Today’s press conference was, in a word, tame. Coach Davis, ever the elder statesman, was reserved. He was careful not to say anything that might be pinned to Xavier’s locker room bulletin board. Even so, you cannot help but imagine what might be running through the young minds of this Bearcats squad. They know the history. They have likely watched and re-watched the YouTube videos of the fabled brawl. And it is likely that every student that sits next to them in class has asked whether they are prepared for this game. If college basketball inside the 275 loop was the NFL, this game is the Super Bowl.
This afternoon Coach Davis did what any wizened coach ought to do the day before a game like this – he played down the rivalry. He emphasized that a lot of these Bearcats players are new or newer to the City and the game. He discussed match-ups. He talked about Xavier’s transition shooting, and he talked about containing Matt Stainbrook. He also bemoaned the Bearcats abysmal performance against Tulane. He said that his kids have to figure out how to grab more offensive rebounds, and defend the perimeter. Again, all of that is true. But there’s more here. You know it. I know it. Coach Cronin knows it. And Coach Davis knows it.
I left this afternoon with two indelible images seared into my mind. First, Octavius Ellis and Shaq Thomas walked into practice together. Actually “walk” doesn’t quite capture it, no those two glided into the gym. There was a discernible anticipation in their step. Those two seemed eager. Hungry, even.
Second, on my way to the elevator I walked by a group of players trailing the rest, walking together, stride-for-stride into the practice gym. A couple of faces stood out among the crowd. I saw Troy Caupain walking a little taller. He seemed to be wearing the same eagerness that I observed on Ellis and Shaq. In addition, another face stood out. That was the face of Jaquon Parker.
Like a young lieutenant, now-Coach Parker was leading his guys to their final practice before the Shootout. He paced just a couple of steps in front of Caupain and company. I couldn’t help but wonder what memories of the rivalry he shared with these young players. What stories of tight games, trash-talking, and bravery-in-battle has he passed down? Make no mistake, those stories have been told and re-told to these young guys. I’d wager a bet that Jermaine Sanders has shared experiences; Octavius Ellis, too.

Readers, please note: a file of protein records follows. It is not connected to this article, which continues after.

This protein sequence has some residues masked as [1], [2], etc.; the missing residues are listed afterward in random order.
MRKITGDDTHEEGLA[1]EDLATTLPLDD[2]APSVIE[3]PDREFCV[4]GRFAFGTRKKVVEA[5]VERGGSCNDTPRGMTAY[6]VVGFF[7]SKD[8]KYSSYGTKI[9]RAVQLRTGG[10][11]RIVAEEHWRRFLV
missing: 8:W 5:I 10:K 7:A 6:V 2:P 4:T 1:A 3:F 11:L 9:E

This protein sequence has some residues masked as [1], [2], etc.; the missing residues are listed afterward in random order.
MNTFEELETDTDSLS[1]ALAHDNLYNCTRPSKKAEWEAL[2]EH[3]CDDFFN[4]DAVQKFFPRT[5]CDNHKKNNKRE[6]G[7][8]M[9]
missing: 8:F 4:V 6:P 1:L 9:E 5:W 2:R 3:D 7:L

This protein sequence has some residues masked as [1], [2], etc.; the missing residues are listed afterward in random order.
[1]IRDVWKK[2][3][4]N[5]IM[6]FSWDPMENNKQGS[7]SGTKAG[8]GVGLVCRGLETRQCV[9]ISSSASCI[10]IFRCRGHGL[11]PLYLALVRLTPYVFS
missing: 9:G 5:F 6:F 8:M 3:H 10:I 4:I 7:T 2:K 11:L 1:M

How do I know this? Because that’s what people do; they share their stories with those closest. In a way, that’s what tomorrow night will be about – two counter narratives, a tale of two vastly different institutions in the same city.
One narrative comes from a private Catholic University that has earned credibility on the basketball court. Xavier has risen to a place of regional, and occasional national, prominence after landing several top-tier coaches over the past couple of decades.
The other narrative comes from the University of the City of Cincinnati – a school formed by the City, carved into the City, and that stands for the City. The University of Cincinnati’s narrative arc stretches way, way back to its golden years during the Oscar Robertson era of the 1950s. But more than that, the University of Cincinnati has experienced its fair share of success in the not-so-distant past, beginning with its resurgence during the Bobby Huggins era, and now gaining momentum in the Cronin era.
The narratives or stories, however, are not limited to just the Universities and their basketball programs. For these stories are ours. Tomorrow night may produce stories that fathers will tell their sons…and grandsons, someday. That’s because you will seldom find a city in which two large Universities occupy real estate a mere 3 miles apart. What’s more, you will seldom find a community where a fan base’s lives, families, identities, and even religion are so entangled with their school of choice.
Neither of these teams is undefeated. Neither of these teams is ranked. Neither of these teams is in a position to win their conference title. Neither of these teams won their last game. So what? You think that’s going to matter to any of the fans occupying seats in sold-out 5/3rd Arena tomorrow night? Nope.
For me, the bottom line is this: tomorrow night two strong Cincinnati programs will walk into 5/3rd Arena, each fighting for their NCAA Tournament lives. Both teams will walk onto Ed Jucker Court with their community’s undying loyalty behind them. However, only one team will emerge as the winner.
That team’s fan base, no – that University’s storytellers – will emerge with a narrative to pass on to their kids and grandkids. Go Bearcats!
By Brian Fox